1: Objectives and leading indicators

First, you pick an objective that you want to reach. Make it a SMART objective. The best ones go in the form “I want to get this measurement from X to Y”. It doesn’t much matter what the measurement is, income, the number of new donors per quarter, blood pressure, weight, whatever your objective needs, but you have to be able to measure it from today.

Now you need to pick your key results, and these are important. One of them would be the measure that you’ve already picked to define your objectives, the one that will tell you whether you’re done at the end of the quarter, but pick another one or at most two which are “leading indicators”.

Leading indicators are going to be different from the measure that you’ve already got – which is likely a lagging indicator – because where a lagging indicator like income, donor numbers, blood pressure, weight will ultimately tell you whether you’ve been successful, they look BACK, so by the time you get the measurement, you can’t take any action that’s going to get you to your objective.

Leading indicators, on the other hand, are when you measure the things which you know are necessary steps towards reaching your goal – and they’re often things which you can directly influence because they are in your control. So the number of calls you make to major donors will have a direct impact on your income at the end of the quarter, and you can control it by simply picking up the phone. Other leading indicators you might use professionally would be: what’s the status of the new fundraising programme you want to launch, how many social media ambassador emails have you sent this week, and for health-related goals, things like “how many times this week did you exercise, how many days did you stick to a diet, how many days did you stay off the booze”

2: Daily Checkin

Now that you’ve set up your OKRs, there’s one more thing that you need to do. Every morning take a look at those OKRs again. Maybe set them as a backdrop on your computer, maybe stick them into the front of your diary or daily planner. It doesn’t matter how, it just matters that you take a look at that OKR for thirty seconds at the start of your day and simply decide how you’re going to move forward on your key results today.

If you’re about major donors, when are you going to make your calls today? If you’re looking at digital fundraising, how can you move your new programme forward, if you’re looking at social, when are you going to prepare those tweets and emails?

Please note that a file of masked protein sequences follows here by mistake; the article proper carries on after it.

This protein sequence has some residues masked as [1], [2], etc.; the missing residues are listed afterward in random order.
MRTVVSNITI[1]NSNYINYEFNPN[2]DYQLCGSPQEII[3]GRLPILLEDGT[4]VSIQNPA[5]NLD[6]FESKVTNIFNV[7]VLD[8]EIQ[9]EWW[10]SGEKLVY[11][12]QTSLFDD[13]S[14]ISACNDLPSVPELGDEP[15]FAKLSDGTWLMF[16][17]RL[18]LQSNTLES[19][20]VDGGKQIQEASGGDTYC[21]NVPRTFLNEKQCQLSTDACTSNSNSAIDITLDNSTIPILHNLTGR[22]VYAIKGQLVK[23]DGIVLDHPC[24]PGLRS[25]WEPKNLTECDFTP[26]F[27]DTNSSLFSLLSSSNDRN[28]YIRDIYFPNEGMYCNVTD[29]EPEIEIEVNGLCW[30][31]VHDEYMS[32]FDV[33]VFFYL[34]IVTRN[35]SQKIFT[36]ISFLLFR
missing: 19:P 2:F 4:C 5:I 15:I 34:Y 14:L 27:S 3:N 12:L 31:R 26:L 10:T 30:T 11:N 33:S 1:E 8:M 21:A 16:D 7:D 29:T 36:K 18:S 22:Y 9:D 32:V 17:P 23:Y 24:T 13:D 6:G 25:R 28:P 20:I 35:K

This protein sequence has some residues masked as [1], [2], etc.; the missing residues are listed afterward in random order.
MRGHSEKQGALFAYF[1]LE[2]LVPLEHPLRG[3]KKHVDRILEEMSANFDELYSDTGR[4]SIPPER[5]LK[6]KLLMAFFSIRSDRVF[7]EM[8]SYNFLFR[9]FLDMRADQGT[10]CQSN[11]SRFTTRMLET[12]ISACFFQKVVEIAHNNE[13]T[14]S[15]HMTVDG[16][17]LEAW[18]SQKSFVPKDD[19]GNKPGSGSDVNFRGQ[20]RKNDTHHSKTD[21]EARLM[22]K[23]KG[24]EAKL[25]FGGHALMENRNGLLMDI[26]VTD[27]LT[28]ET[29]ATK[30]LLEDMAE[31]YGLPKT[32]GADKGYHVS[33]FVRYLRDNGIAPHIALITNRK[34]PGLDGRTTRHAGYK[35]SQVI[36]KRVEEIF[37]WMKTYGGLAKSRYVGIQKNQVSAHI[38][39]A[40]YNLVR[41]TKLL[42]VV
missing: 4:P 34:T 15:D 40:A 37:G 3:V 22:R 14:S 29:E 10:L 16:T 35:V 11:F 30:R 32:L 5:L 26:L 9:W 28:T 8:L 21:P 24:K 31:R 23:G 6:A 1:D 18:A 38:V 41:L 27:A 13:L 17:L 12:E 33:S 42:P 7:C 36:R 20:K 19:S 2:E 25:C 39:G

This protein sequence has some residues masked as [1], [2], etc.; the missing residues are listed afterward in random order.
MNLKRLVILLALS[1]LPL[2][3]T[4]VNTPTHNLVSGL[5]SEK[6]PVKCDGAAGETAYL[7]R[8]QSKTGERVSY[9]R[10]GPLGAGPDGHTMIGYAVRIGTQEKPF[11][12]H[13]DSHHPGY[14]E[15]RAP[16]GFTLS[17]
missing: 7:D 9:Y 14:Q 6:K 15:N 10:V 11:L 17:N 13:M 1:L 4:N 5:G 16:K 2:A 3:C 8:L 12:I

You might even have chosen some key results that you can book into your diary in advance, going to the gym Mondays, Wednesdays, and Fridays before work. But it’s still worth checking in on those objectives every morning, this is your most important priority for the quarter, right? Looking at them every morning is a great step towards reminding yourself to get the important stuff done and not let it get pushed aside by the noise and busyness of everyday life.

3: Weekly Review

When you do that daily check-in on your OKRs, when you get to the end of the week, this is your chance to look at how you’re doing. If you’ve made ten calls a day for five days, there’s likely been something that’s come out of that and which is building towards your meaningful objective. Have you reached a project landmark, achieved a measurable step forward in your lag measure, lost some weight or improved that blood pressure? Now’s the time to take a moment to give yourself a pat on the back and redouble your enthusiasm to get even more progress next week.


That’s it.  It’s simple, which is, I think, a big reason why it works so well for many.  I hope that it will for you as well.  If you want to find out more about OKRs, google is your friend, not just because there is lots written about them, but because OKRs are used within Google itself to keep their own teams on track in a very fast growing internet business, so there’s a lot we can learn from that experience.

If you prefer something a bit less digital, and don’t mind a bit of shameless self-promotion, I can point you towards my book: Practical Time-Travel for Fun and Profit which looks into all this in a bit more detail and gives you lots of other practical tools to use to make your 2019 even more successful.